Electronic Instrument Design: Architecting for the Life Cycle by Kim R. FowlerElectronic Instrument Design: Architecting for the Life Cycle by Kim R. Fowler

Electronic Instrument Design: Architecting for the Life Cycle

byKim R. Fowler

Hardcover | April 30, 1999

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Electronic Instrument Design provides a coherent and integrated presentation of the design process, connecting engineering principles to real applications from a systems perspective. Bridging theory and practice, this hands-on guide builds a framework for developing electronic instrumentation,from hand-held devices to consoles of equipment. It offers practical design solutions, describes the interactions, trade-offs, and priorities encountered, and uses specific details, situations, and numerous case studies as examples. The methods may be applied to single prototypes as well as tomass-produced devices. The applications are not technology-dependent, and will therefore not be outdated by the next generation of hardware or software. While the focus of the book is on projects often found in small- or medium-sized companies, many of the principles presented apply to largerprojects as well. Electronic Instrument Design is an ideal text for design courses in electrical and industrial engineering, and also serves as a practical guide for engineers in diverse fields.

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Kim R. Fowler is at Ixthos, Inc..
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Title:Electronic Instrument Design: Architecting for the Life CycleFormat:HardcoverDimensions:576 pages, 6.3 × 9.57 × 1.3 inPublished:April 30, 1999Publisher:Oxford University Press

The following ISBNs are associated with this title:

ISBN - 10:0195083717

ISBN - 13:9780195083712

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Table of Contents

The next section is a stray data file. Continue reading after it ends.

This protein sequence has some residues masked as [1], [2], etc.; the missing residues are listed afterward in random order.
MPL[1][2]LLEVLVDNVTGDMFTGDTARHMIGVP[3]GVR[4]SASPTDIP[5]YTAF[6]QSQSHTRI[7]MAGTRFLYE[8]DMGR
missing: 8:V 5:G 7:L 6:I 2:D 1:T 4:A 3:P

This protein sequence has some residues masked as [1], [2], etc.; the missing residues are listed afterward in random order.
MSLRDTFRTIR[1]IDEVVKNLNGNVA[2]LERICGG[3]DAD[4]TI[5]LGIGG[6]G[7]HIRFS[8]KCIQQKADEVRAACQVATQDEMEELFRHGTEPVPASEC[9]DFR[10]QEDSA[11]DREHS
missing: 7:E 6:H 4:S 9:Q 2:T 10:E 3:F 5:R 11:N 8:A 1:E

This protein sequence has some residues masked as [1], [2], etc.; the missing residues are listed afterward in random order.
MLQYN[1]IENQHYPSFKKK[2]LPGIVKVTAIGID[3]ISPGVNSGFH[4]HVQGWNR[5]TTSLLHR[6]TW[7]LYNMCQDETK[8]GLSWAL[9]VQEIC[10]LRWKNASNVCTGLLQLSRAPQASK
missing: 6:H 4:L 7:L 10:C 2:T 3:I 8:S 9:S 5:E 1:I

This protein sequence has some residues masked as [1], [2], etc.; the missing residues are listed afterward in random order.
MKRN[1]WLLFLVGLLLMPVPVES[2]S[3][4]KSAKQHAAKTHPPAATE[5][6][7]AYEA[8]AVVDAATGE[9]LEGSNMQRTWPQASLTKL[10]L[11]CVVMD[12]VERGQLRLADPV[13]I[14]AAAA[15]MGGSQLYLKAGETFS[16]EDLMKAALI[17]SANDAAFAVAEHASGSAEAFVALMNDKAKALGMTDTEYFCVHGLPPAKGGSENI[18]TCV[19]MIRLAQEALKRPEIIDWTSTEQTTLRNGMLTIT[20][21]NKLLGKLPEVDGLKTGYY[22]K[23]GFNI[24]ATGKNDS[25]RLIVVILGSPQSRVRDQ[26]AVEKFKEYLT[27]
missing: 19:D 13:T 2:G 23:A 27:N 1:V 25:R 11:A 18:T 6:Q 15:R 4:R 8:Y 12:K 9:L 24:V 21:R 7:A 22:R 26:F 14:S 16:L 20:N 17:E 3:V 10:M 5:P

PrefaceAcknowledgmentsAbbreviations1. Systems Engineering1.1. Introduction1.2. Overview of Systems Engineering1.3. The Systems Perspective1.4. Documentation1.5. Concept Development1.6. Requirements1.7. Design Development1.8. Rapid Prototyping and Field Testing1.9. Validation, Verification, and Integration1.10. Maintenance and Life-Cycle Costs1.11. Failure, Iteration, and Judgment1.12. Summary1.13. Recommended Reading1.14. References2. Architecting and Engineering Judgment2.1. Good Engineering2.2. Questions to Ask2.3. Architecting2.4. Design Concerns and Heuristics2.5. Teamwork and Trust2.6. A Common Problem: Real-Time Control2.7. Case Studies2.8. Summary2.9. Recommended Reading2.10. References3. Documentation3.1. Don't Skip This Chapter3.2. Types of Documentation3.3. Records, Accountability, and Liability3.4. Audience3.5. Preparation, Presentation, and Preservation3.6. Methods3.7. Visual Techniques3.8. Layout3.9. Writing Well3.10. Summary3.11. Recommended Reading3.12. References4. The Human Interface4.1. Man-Machine Dialgoue and Industrial Design4.2. User-Centered Design4.3. Five Elements of Successful Design4.4. Cognition4.5. Ergonomics4.6. Utility4.7. Principles for Appropriate Operation4.8. Image4.9. Ownership4.10. Practical Applications and System Implications4.11. Some Sources of Errors4.12. Interface Design Specifications4.13. Case Studies4.14. Summary4.15. Recommended Reading4.16. References5. Packaging and Enclosures5.1. Packaging's Influence and Its Factors5.2. Design for Manufacture, Assembly and Disassembly5.3. Wiring5.4. Temperature5.5. Vibration and Shock5.6. Rugged Systems5.7. Component Packaging5.8. Other Mechanical Issues5.9. Case Studies5.10. Summary5.11. Recommended Reading5.12. References6. Grounding and Shielding6.1. Foundations of Circuit Operation6.2. Outline for Grounding and Shielding Design6.3. Safety6.4. Noise6.5. Priniples of Energy Coupling6.6. Grounding6.7. Filtering6.8. Shielding6.9. Protecting Against Electrostatic Discharge6.10. General Rules for Design6.11. Case Study6.12. Summary6.13. Recommended Reading6.14. References7. Circuit Design7.1. From Symbols to Substance7.2. Convert Requirements into Design7.3. Reliability7.4. Fault Tolerance7.5. High-Speed Design7.6. Low-Power Design7.7. Noise and Error Budgets7.8. Standard Data Buses and Networks7.9. Reset and Power Failure Detection7.10. Interface: Input7.11. Interface: Output7.12. Breadboards, Evaluation Boards, and Prototypes7.13. Summary7.14. Recommended Reading7.15. References8. Circuit Layout8.1. Mundane but Necessary Circuit Boards8.2. Circuit Boards8.3. Component Placement8.4. Routing Signal Traces8.5. Ground, Returns, and Shields8.6. Connectors and Cables8.7. Design for Manufacture8.8. Testing and Maintenance8.9. Summary8.10. Recommended Reading8.11. References9. Power9.1. Sources and Requirements9.2. Outline for Power Design9.3. Buy versus Build9.4. Power Conversion Choices9.5. Definitions and Specifications9.6. Power Distribution9.7. Line Conditioning9.8. Electromagnetic Distribution9.9. Reliability9.10. Batteries9.11. Other Power Sources9.12. Case Studies9.13. Summary9.14. Recommended Reading9.15. References10. Cooling10.1. Heat Transfer10.2. Approach to Thermal Management10.3. Mechanisms for Cooling10.4. Operating Range10.5. Basic Thermal Calculations10.6. Cooling Choices10.7. Heat Sink Selection10.8. Heat Pipes and Thermal Pillows10.9. Fans and Forced Air Cooling10.10. Liquid Cooling10.11. Evaporation and Refrigeration10.12. Trade-offs in Design10.13. Analysis and Experimentation10.14. Case Studies10.15. Summary10.16. Recommended Reading10.17. References11. Software11.1. Why Software in a Book about Exercises?11.2. Types of Software11.3. Traditional Software Life Cycle11.4. Models, Metrics, and Software Limitations11.5. Risk Abatement and Failure Prevention11.6. Software Bugs and Testing11.7. Good Programming Practice11.8. User Interface11.9. Embedded, Real-Time Software11.10. Case-Studies and Design Examples11.11. Summary11.12. Recommended Reading11.13. References12. Debugging and Testing12.1. Understand Your Components and Circuits12.2. Steps to Debugging12.3. Techniques for Troubleshooting12.4. Characterization12.5. Electromechanical Components12.6. Passive Components12.7. Active Devices12.8. Operational Amplifiers12.9. Analog-Digital Conversion12.10. Digital Components12.11. Case Study: Sensor Calibration12.12. Summary12.13. Recommended Reading12.14. References13. Integration, Production, and Logistics13.1. Putting It All Together13.2. Inspection and Tests of Components13.3. Simulation, Protyping, and Testing13.4. Integration13.5. Validation and Verification13.6. Procurement13.7. Manufacturing13.8. Maintenance and Repair13.9. Training13.10. Disposal and Environmental Concerns13.11. Case Study: Test System for Avionics13.12. Summary13.13. ReferencesAppendix A. Outline of Milestones and Documents for Developing Electronic InstrumentsAppendix B. Design Review ChecklistsAppendic C. Software Design ToolsIndex